Patients should expect to be admitted faster and receive better access to specialized care at Joint Base Lewis-McChord's medical center as it adopts a streamlined patient admittance policy, according to an Army news release.
The Washington base hospital's patient flow, or how patients are moved from one point of care to another, is changing as management of the military services' medical facilities is transferred to the Defense Health Agency to improve efficiency.
The changes at Madigan Army Medical Center, which began Monday, eliminate multiple avenues for admitting patients, allowing providers to call nurses directly and assigning patients to nurses with an expertise in delivering the appropriate level of care.
"The nursing staff should see smoother (patient) flow, fewer transitions of care, more lateral support, better communication and a more standardized approach at every admit and discharge," Mark Sanders, nurse methods analyst, said in the Jan. 2 release.
Placing patients in the right spot sooner will reduce the number of transfers and care transitions that can cause vital information about a patient's condition and needs to be lost, he said.
Ideally, after a review of the patient's needed care, it will take no more than 15 minutes to assign an inpatient bed. The patient should be physically in that bed within 60 minutes.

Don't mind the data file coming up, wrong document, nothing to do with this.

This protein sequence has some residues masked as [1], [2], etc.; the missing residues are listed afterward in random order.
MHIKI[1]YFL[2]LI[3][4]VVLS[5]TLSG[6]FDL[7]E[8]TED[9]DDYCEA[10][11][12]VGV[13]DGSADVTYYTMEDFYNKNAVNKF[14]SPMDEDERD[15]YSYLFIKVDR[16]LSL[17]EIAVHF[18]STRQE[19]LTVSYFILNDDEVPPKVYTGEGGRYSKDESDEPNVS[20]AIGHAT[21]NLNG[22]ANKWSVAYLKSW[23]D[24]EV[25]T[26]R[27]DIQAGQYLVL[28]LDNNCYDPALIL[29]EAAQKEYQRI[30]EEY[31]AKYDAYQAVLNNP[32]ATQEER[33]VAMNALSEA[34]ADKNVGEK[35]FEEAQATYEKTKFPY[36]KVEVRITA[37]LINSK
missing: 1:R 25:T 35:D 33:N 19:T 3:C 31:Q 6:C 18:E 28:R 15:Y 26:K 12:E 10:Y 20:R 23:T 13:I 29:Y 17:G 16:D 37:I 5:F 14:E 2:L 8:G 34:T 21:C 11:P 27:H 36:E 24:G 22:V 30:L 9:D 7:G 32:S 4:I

Lt. Col. Sherie Johnson, a nursing supervisor responsible for admitting, said having providers call her team directly to secure a bed keeps them from spending time tracking down the patient's condition on a chart.
The next change will be building a logistics center, which will have monitors for staff to see bed and staffing availability for the busiest units and show patient flow from entry into care through discharge. Construction is expected to begin Feb. 11.
Sanders added that streamlining the patient flow process will let staff use the full potential of the new electronic health records system, MHS Genesis, helping them predict staffing needs across the hospital.
"If the nursing staff knows we're going to give them the right patient in the right bed at the right time with the right amount of staff to support the work that's being created," Sanders said, "then they don't have to worry about [efficiency and safety]."
-- Dorothy Mills-Gregg can be reached at email@example.com. Follow her on Twitter at @DMillsGregg.